The University of Sydney is changing the way education institutions secure energy supply by becoming the first university in Australia to utilise a unique online energy procurement platform favoured by private sector companies to reduce the price they pay for energy.
The online platform, the Australian Energy Exchange which is owned and operated by Energy Action, delivered the University of Sydney an approximate $1.38 million in cost savings on electricity.
The Australian Energy Exchange sees energy retailers bid against one another to supply an organisation’s energy – with the process usually resulting in substantial savings for customers due to the market dynamics involved.
“Rising energy prices and concerns over climate change required the University of Sydney to shift internal thinking and strategies around energy procurement and management,” said Edgar Atienza, Procurement Category Manager for utilities at the University of Sydney.
“By consciously moving away from traditional energy procurement models and seeking out innovative new solutions, we were able to achieve this dramatic cost saving,” said Edgar Atienza.
“This substantial cost saving has only reaffirmed our commitment to identifying other innovative energy management solutions that will benefit the University,” concluded Edgar Atienza.
Energy Action, Australia’s leading energy management firm and owner of the Australian Energy Exchange, managed the e-negotiation of the University’s electricity supply contract during December 2010 when favourable energy market conditions were identified. The University’s contract attracted 16 online bids from six large energy retailers, resulting in approximately $1.38 million in savings on electricity costs over an 18 month supply period.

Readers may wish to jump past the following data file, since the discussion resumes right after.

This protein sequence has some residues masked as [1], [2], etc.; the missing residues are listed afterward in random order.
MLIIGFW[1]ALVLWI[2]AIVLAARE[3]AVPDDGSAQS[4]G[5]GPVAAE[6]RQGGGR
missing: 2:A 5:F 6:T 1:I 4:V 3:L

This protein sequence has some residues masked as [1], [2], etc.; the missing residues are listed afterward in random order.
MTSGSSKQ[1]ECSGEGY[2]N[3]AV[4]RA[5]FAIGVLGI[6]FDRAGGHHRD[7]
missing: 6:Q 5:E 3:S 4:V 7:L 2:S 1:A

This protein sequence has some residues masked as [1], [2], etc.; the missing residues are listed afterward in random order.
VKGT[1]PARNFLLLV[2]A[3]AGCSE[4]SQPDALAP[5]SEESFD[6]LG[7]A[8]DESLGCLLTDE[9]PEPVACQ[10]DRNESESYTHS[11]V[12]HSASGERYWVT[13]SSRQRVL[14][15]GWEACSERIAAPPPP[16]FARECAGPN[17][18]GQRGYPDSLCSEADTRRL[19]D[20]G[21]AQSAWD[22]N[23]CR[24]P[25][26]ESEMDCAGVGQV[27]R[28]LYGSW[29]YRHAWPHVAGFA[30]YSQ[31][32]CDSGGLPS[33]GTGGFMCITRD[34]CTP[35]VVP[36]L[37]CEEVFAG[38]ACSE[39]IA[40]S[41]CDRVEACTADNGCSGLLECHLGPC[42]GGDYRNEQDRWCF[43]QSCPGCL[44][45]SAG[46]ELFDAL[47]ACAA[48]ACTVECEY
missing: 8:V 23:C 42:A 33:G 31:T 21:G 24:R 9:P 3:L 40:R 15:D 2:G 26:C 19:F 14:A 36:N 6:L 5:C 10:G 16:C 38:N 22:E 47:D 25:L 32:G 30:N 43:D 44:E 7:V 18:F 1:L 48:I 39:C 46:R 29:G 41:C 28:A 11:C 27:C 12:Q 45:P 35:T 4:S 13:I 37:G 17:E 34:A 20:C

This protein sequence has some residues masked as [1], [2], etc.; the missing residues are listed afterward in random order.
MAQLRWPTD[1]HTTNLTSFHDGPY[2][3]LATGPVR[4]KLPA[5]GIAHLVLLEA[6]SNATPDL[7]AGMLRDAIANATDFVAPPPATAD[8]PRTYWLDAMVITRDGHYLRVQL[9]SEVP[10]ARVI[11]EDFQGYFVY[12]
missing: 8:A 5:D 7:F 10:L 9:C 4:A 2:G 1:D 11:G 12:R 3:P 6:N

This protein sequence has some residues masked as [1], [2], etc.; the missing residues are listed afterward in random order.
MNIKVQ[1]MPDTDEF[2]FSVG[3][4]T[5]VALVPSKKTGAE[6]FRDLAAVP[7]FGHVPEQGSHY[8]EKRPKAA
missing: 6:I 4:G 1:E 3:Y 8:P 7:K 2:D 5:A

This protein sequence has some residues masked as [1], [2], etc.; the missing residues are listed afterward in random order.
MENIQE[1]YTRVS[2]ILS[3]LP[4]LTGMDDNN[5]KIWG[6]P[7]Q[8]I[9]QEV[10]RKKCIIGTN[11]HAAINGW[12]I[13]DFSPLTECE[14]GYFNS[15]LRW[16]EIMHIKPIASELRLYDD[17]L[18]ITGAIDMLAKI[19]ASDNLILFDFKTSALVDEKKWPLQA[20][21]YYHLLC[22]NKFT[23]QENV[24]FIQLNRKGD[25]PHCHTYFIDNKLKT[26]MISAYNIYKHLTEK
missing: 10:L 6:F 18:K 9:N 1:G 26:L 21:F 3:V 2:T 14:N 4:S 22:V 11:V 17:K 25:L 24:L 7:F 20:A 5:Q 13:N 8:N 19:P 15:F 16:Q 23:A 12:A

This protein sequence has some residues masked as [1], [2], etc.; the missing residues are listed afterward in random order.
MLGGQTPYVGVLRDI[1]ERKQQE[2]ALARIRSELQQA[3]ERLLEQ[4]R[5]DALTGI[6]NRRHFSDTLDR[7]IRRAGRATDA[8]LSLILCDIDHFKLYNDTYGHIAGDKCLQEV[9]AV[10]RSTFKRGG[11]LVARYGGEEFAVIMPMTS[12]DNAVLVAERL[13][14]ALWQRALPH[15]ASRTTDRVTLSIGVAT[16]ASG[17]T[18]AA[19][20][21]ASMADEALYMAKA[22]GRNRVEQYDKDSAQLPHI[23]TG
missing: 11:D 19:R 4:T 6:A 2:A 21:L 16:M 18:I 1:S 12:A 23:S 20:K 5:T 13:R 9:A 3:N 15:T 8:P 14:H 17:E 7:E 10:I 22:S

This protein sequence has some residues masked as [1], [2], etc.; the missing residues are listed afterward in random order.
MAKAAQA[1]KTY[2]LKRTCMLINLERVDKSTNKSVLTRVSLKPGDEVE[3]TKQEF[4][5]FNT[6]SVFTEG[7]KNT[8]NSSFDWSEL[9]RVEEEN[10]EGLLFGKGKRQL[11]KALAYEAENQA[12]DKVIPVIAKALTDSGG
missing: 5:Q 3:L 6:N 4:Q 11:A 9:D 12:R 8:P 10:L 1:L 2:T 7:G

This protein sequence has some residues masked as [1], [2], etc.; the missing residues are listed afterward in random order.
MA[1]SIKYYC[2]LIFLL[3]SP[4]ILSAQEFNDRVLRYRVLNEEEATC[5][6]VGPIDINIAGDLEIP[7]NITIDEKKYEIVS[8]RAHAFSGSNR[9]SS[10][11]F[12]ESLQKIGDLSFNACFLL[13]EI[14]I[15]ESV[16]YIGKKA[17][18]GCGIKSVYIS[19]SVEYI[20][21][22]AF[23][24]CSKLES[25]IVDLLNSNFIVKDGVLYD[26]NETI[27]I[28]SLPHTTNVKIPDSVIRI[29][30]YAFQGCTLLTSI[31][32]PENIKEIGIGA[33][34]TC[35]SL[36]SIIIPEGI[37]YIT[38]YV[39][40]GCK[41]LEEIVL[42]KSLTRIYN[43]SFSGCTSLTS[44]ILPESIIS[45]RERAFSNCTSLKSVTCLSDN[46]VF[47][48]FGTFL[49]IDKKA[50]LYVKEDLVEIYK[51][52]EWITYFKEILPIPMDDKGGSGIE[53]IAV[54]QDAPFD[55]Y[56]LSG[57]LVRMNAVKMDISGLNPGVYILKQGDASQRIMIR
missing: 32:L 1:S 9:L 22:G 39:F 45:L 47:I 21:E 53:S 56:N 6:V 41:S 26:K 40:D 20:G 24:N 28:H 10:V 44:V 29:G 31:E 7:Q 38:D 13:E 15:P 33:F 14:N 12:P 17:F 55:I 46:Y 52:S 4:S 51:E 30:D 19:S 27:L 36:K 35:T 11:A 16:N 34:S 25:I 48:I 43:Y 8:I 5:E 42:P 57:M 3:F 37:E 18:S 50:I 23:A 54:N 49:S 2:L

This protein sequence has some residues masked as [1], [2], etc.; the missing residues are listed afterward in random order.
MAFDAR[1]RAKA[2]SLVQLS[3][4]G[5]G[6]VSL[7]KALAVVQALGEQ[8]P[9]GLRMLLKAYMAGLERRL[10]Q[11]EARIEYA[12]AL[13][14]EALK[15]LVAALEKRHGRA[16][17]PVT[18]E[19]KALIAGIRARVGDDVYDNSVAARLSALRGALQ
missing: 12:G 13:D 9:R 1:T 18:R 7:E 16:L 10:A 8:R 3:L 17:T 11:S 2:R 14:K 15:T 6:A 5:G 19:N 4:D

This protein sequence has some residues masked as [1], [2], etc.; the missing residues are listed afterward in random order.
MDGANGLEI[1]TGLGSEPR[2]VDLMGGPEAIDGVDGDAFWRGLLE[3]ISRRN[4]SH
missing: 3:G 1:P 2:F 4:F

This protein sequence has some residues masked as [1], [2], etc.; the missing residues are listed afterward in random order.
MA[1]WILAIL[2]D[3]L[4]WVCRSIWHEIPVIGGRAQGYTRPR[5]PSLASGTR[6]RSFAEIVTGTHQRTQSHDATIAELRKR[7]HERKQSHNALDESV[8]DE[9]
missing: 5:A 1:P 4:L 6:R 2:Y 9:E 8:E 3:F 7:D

“The Australian Energy Exchange is one of Australia’s best kept secrets,” said CEO of Energy Action, Valerie Duncan.
“It represents a simple, transparent and cost-effective market process for organisations to get the best price for their electricity supply in a climate of rising energy costs.
“We expect that the dramatic saving achieved by the University of Sydney will encourage other education providers to consider and refine their energy procurement and management strategies,” said Valerie Duncan.
“Energy Action believes many others can enjoy similar savings to the University of Sydney if they take the time to have a look around at the rapidly evolving energy management sector and assess whether services like the Australian Energy Exchange can deliver them a better deal than what they are currently getting,” concluded Valerie Duncan.